With its splendid and inspiring past, followed by an unfortunate fate after the dissolution of the fraternity, the renovation Dominican monastery represents a demanding task of great responsibility. For a successful renovation of a historical building, the key is to keep the building in service and strive for the new programme to showcase its historical value, as well as artistic merit. The building also has to be adapted to its future use without major invasive interventions, which would damage its historical structure. A congress and cultural centre comes close to the function which the building had in the time of its completion: in the past, monasteries performed the role of cultural and scientific centres while in the Middle Ages, churches served as one of the only venues for indoor public manifestations.
Due to similarities in the programme, the monastery complex serves the new organisational scheme almost flawlessly. The main event hall is situated in the erstwhile nave while all the remaining auxiliary spaces are lined around the cloister; there is a smaller hall in the erstwhile refectory, and another one in the erstwhile working spaces. The cloister serves as an entrance hall and the main node of all the paths through the building. The interweaving of different building styles forms fragile and sensitive environments, which offer an excellent spatial framework already on their own. All the minor shortcomings affecting the users' comfort are richly compensated by the artistic and historical experience.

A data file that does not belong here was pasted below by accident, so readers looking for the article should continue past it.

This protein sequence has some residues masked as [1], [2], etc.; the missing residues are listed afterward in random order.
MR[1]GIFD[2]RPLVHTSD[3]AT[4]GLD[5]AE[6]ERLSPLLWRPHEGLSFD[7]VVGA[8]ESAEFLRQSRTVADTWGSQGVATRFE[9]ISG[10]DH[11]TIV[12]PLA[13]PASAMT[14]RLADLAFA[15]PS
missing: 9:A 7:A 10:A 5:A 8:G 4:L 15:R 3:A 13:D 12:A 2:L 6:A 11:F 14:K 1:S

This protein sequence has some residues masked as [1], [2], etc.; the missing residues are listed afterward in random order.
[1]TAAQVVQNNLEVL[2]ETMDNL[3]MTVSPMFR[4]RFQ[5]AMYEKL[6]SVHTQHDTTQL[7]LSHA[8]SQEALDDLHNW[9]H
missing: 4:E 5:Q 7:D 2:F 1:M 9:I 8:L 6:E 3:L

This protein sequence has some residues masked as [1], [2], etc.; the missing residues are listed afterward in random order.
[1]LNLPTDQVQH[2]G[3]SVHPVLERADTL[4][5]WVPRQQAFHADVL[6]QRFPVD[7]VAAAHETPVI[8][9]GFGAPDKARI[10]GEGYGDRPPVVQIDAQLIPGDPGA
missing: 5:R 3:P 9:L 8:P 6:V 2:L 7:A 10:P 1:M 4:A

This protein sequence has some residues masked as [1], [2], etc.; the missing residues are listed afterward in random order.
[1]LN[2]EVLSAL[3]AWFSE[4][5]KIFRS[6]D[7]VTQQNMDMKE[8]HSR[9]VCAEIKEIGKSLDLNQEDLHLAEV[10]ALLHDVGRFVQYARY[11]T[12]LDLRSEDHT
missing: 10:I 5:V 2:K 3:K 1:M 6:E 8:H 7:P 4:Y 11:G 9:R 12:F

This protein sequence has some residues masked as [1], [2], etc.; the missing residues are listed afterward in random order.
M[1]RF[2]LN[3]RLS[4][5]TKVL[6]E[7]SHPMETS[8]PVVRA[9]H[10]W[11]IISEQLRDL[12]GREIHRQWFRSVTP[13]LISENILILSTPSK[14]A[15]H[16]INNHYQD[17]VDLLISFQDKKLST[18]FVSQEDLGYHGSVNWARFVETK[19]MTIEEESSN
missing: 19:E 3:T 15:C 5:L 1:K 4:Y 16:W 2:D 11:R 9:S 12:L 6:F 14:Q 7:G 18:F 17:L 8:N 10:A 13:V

The perennial quest for compromise between the demands of conservationists and functional demands of the new content has been taken forward with architectural ideas informed chiefly by the attitudes of respect towards the built and cultural heritage. Whereby another challenge in the renovation of the monastery has been the difference in the time required for a complete renovation by the various parties involved. While architecture has to provide all the necessary spaces required by the envisaged programme already in the first phase if the complex is to function properly, the conservation and restoration work is performed in steps and takes considerably longer. It is due to the extensive painted surfaces, which have been only partially uncovered and restored, that the new intervention is limited exclusively to the surfaces where no new archaeological finds or conservation interventions are expected: the floor. The floor contains the full gamut of the new technological functions required by the renovated congress and cultural centre, from the installations network to heating, ventilation, lighting, and sound. The wall surfaces remain intact and ready for the demanding restoration, which will require additional time when the building is already in use.